INDIANAPOLIS STAR - Screeners from the Transportation Security Administration checked passengers at two downtown city bus stops this morning, looking for weapons and suspicious behavior. David Kane, federal security director for TSA in Indianapolis, called it a "VIPR" operation.

"It's called Visual Intermodal Prevention Response. We have plainclothes inspectors, blue-gloved uniformed security officers who are checking baggage, the behavior detection officers, and federal air marshals, which are the law enforcement arm of TSA."

Security stations were set up at bus stops at Capitol Avenue and Market Street, and Ohio and Meridian streets. Some passengers were patted down or submitted to having bags checked. TSA said the searches were "by-permission," meaning patrons could decline to be checked. Those who did would not be turned away, an official said, unless they otherwise appeared to be a security threat.

I'd like to provide a link, but amazingly the story's been scrubbed. Just another of those weird coincidences, I guess. But don't forget the big picture:

The important thing is to take your happy drugs and never show signs of anything but radiant joy and deep satisfaction. Always remain perky and upbeat even when waiting an hour for a bus that's supposed to show up at 10 minute intervals.

Be careful not to express impatience about the tardiness of the bus; that could be construed as a negative comment on our nation's infrastructure, which is a particularly sore subject these days. So no toe-tapping or finger-drumming.

Maybe engage a stranger in conversation about something innocuous, like the weather or sports. Since there's a good chance the stranger will be a snitch, you want to leave the best possible, non-threatening impression. Try to maintain a neutral expression, and smile when it's appropriate.

When those blue-gloved strangers stick their fingers into your purse or pockets, don't become annoyed because that's exactly the kind of reaction the behavior detection officers are trained to spot. Again, remain perky and upbeat and, above all, cooperative. The authorities don't like it when you become assertive; best to remain meek and compliant, even when they feel you up in the name of defending the homeland.

Smile a lot.

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HillbillyBob Donating Member (1000+ posts) Send PM | Profile | Ignore Mon Sep-08-08 06:57 AM
Response to Reply #6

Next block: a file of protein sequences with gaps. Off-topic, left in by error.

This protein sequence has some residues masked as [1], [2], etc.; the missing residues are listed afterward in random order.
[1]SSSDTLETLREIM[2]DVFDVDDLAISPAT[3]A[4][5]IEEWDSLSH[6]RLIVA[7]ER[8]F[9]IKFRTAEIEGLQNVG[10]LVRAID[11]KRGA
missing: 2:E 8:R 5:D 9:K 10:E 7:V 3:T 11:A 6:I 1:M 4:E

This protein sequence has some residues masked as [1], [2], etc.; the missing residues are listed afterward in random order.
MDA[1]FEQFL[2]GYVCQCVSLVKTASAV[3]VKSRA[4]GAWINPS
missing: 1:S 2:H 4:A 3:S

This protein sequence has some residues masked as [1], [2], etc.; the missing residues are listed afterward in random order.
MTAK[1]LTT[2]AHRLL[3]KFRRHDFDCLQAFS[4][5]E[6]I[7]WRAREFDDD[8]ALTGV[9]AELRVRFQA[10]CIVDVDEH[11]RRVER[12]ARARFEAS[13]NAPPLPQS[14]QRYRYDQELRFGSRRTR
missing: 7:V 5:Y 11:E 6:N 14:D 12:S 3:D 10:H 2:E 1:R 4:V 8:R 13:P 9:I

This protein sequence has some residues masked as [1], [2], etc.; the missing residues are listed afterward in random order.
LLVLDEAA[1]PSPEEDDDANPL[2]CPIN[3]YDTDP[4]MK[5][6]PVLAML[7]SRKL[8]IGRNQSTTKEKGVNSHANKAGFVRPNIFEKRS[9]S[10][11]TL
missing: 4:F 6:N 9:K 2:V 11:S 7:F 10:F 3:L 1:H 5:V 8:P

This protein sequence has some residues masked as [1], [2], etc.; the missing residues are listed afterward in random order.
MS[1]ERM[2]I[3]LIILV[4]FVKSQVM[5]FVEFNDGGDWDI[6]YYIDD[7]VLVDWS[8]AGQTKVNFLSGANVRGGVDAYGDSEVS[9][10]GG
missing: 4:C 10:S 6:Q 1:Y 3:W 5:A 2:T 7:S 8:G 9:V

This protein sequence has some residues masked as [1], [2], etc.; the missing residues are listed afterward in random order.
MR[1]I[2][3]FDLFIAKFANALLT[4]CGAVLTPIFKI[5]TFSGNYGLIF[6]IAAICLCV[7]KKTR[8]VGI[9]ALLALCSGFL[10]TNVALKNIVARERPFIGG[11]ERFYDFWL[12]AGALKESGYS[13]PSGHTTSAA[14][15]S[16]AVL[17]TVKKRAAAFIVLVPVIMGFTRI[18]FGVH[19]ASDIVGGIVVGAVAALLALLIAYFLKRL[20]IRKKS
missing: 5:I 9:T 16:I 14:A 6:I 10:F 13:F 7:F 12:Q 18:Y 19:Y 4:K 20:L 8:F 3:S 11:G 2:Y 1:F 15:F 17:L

7. Just what we need, antisocial psychopaths
making judgments on ordinary travelers,
and folks wonder why I won't even attempt to travel by
any air line.
The last time I flew was in 97 i think it was and I got the
third degree at every lay over domestic not overseas.

Welcome to the fasicst amurikkka.
It seems to be all of a pattern of total control of subjects, we are not citizens
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warren pease Donating Member (1000+ posts) Send PM | Profile | Ignore Mon Sep-08-08 09:09 PM
Response to Reply #7
9. Until a critical mass of Americans admit that the real terrorists live at 1600 Pennsylvania Ave...
...and that their phony "war on terror" is just another of their get rich quick schemes, this shit will continue and get incrementally worse and more abusive.

Their fight isn't against some raggedy assed group of "Islamofascists" called Al CIA-duh -- a wholly owned subsidiary of US intelligence (if that's not too much of an oxymoron) created, funded, armed, trained and deployed to the USSR/Afghanistan border to fight another of the dozens of US-sponsored proxy wars against the USSR.

They're just the designated patsies who must shoulder the blame for "the events of 9/11"(tm) so the Bushies and their cronies can have an excuse for their orgy of patriotic war profiteering.

As with all governments, totalitarian or relatively benign, the people are the real enemy. The Bushies' real war on terror is fought against American citizens on multiple fronts: disinformation, propaganda, demonstrations of police and military power, corporate boosterism, wage and debt slavery, induced alienation and an entire fascist security state awaiting the flick of a switch to go live.

The whole idea is keeping the peasants docile, scared and powerless so they won't bitch as their pockets are picked yet again and whatever's still in them is transferred upward and into the insatiably greedy palms of the top 2 percent.

Pretty soon, only a couple of pennies and some lint will remain. At that point, the peasants will lose their value to the predatory thieves who have used them for decades as their own private cash cows and financial reserves. What happens then is anybody's guess, but it's unlikely to be very pleasant.

Welcome to the new world order, a remarkable recreation of the Third Reich, with updated technology and great advances in PR and advertising. All that's missing is some really cool black uniforms with lightning bolts and deaths heads, and that signature thud of a jackboot breaking down your door.

But have patience; that's probably not too far off. In Minnesota, it already arrived last week.

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Indenturedebtor Donating Member (1000+ posts) Send PM | Profile | Ignore Mon Sep-08-08 07:07 AM
Response to Original message
8. Thought police. Soon this will all be done by computer
Facial recognition software should soon be able to handle all of this. Make sure that you take your prozac every morning folks. They'll be watching.
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paparush Donating Member (1000+ posts) Send PM | Profile | Ignore Mon Sep-08-08 09:17 PM
Response to Original message
10. We used to be citizens. Now, we're suspects.